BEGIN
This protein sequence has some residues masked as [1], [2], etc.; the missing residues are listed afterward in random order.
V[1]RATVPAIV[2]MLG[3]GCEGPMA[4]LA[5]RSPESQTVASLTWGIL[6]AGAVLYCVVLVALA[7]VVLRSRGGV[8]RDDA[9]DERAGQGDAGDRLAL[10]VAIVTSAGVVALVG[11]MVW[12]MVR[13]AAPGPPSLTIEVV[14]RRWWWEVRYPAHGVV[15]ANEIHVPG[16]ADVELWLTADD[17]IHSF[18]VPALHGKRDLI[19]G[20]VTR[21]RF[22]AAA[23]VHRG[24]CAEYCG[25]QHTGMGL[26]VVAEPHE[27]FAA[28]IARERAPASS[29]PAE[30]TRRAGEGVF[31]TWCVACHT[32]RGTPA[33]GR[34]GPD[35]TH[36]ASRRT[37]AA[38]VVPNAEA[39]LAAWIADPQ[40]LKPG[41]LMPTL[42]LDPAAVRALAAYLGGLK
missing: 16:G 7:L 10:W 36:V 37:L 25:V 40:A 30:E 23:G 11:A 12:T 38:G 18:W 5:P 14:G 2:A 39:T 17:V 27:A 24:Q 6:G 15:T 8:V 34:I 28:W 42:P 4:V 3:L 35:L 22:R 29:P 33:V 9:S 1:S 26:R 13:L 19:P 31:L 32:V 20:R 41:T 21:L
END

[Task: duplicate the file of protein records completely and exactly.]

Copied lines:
This protein sequence has some residues masked as [1], [2], etc.; the missing residues are listed afterward in random order.
V[1]RATVPAIV[2]MLG[3]GCEGPMA[4]LA[5]RSPESQTVASLTWGIL[6]AGAVLYCVVLVALA[7]VVLRSRGGV[8]RDDA[9]DERAGQGDAGDRLAL[10]VAIVTSAGVVALVG[11]MVW[12]MVR[13]AAPGPPSLTIEVV[14]RRWWWEVRYPAHGVV[15]ANEIHVPG[16]ADVELWLTADD[17]IHSF[18]VPALHGKRDLI[19]G[20]VTR[21]RF[22]AAA[23]VHRG[24]CAEYCG[25]QHTGMGL[26]VVAEPHE[27]FAA[28]IARERAPASS[29]PAE[30]TRRAGEGVF[31]TWCVACHT[32]RGTPA[33]GR[34]GPD[35]TH[36]ASRRT[37]AA[38]VVPNAEA[39]LAAWIADPQ[40]LKPG[41]LMPTL[42]LDPAAVRALAAYLGGLK
missing: 16:G 7:L 10:W 36:V 37:L 25:V 40:A 30:E 23:G 11:A 12:T 38:G 18:W 5:P 14:G 2:A 39:T 17:V 27:A 24:Q 6:G 15:T 8:V 34:I 28:W 42:P 4:V 3:L 35:L 22:R 29:P 33:V 9:S 1:S 26:R 13:L 19:P 31:L 32:V 20:R 41:T 21:L